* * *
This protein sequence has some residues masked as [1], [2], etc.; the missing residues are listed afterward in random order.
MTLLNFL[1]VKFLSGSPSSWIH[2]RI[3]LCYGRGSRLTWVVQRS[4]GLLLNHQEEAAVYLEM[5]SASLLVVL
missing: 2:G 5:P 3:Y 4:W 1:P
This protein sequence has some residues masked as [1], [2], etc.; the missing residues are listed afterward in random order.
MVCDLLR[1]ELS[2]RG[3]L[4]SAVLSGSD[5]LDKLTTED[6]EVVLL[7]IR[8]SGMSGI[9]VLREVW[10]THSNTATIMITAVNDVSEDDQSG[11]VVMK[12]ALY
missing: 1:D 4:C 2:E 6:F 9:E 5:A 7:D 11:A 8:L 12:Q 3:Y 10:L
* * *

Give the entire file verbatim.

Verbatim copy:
This protein sequence has some residues masked as [1], [2], etc.; the missing residues are listed afterward in random order.
MTLLNFL[1]VKFLSGSPSSWIH[2]RI[3]LCYGRGSRLTWVVQRS[4]GLLLNHQEEAAVYLEM[5]SASLLVVL
missing: 2:G 5:P 3:Y 4:W 1:P
This protein sequence has some residues masked as [1], [2], etc.; the missing residues are listed afterward in random order.
MVCDLLR[1]ELS[2]RG[3]L[4]SAVLSGSD[5]LDKLTTED[6]EVVLL[7]IR[8]SGMSGI[9]VLREVW[10]THSNTATIMITAVNDVSEDDQSG[11]VVMK[12]ALY
missing: 1:D 4:C 2:E 6:F 9:E 5:A 7:D 11:A 8:L 12:Q 3:Y 10:L